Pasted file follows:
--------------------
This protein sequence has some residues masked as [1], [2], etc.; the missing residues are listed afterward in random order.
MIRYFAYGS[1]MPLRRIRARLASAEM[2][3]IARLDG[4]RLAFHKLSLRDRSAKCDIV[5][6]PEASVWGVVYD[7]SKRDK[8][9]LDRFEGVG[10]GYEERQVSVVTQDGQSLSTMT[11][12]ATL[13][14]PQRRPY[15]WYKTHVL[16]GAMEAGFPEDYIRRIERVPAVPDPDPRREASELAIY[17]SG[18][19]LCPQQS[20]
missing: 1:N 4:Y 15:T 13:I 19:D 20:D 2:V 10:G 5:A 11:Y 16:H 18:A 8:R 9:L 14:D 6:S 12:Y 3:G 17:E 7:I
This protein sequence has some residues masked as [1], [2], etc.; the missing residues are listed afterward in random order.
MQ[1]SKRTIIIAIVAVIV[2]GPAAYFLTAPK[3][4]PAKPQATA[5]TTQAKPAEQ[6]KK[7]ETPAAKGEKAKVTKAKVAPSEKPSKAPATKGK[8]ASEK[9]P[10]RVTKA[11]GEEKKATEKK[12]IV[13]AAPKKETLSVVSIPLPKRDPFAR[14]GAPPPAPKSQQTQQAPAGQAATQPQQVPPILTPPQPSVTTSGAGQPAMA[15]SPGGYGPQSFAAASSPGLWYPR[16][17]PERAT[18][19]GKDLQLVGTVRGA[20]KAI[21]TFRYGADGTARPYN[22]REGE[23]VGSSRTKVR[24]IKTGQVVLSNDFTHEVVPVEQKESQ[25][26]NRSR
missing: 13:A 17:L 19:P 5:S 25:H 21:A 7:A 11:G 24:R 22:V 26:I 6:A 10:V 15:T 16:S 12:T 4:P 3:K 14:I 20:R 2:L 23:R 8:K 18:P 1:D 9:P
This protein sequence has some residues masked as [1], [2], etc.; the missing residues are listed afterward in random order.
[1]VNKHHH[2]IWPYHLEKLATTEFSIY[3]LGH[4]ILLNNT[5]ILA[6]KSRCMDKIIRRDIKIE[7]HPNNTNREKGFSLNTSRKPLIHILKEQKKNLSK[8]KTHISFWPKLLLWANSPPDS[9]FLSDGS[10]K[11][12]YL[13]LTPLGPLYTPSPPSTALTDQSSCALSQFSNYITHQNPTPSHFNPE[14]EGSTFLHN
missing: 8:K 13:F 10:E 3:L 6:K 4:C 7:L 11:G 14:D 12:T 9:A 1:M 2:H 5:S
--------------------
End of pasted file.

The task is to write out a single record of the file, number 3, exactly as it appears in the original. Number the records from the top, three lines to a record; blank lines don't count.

This protein sequence has some residues masked as [1], [2], etc.; the missing residues are listed afterward in random order.
[1]VNKHHH[2]IWPYHLEKLATTEFSIY[3]LGH[4]ILLNNT[5]ILA[6]KSRCMDKIIRRDIKIE[7]HPNNTNREKGFSLNTSRKPLIHILKEQKKNLSK[8]KTHISFWPKLLLWANSPPDS[9]FLSDGS[10]K[11][12]YL[13]LTPLGPLYTPSPPSTALTDQSSCALSQFSNYITHQNPTPSHFNPE[14]EGSTFLHN
missing: 8:K 13:F 10:E 3:L 6:K 4:C 7:L 11:G 14:D 12:T 9:A 1:M 2:H 5:S